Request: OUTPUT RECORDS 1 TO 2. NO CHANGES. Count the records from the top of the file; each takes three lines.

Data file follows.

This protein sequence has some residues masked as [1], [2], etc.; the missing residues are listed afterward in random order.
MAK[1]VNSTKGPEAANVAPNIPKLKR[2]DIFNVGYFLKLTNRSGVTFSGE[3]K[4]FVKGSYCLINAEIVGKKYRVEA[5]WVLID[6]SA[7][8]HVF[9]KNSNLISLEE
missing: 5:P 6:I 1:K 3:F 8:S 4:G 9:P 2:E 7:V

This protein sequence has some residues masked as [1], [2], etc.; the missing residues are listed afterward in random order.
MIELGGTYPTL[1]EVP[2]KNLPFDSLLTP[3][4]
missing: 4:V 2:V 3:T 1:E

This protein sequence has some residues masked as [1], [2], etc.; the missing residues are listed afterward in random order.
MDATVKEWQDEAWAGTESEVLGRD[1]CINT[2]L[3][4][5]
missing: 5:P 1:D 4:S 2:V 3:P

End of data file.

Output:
This protein sequence has some residues masked as [1], [2], etc.; the missing residues are listed afterward in random order.
MAK[1]VNSTKGPEAANVAPNIPKLKR[2]DIFNVGYFLKLTNRSGVTFSGE[3]K[4]FVKGSYCLINAEIVGKKYRVEA[5]WVLID[6]SA[7][8]HVF[9]KNSNLISLEE
missing: 5:P 6:I 1:K 3:F 8:S 4:G 9:P 2:E 7:V

This protein sequence has some residues masked as [1], [2], etc.; the missing residues are listed afterward in random order.
MIELGGTYPTL[1]EVP[2]KNLPFDSLLTP[3][4]
missing: 4:V 2:V 3:T 1:E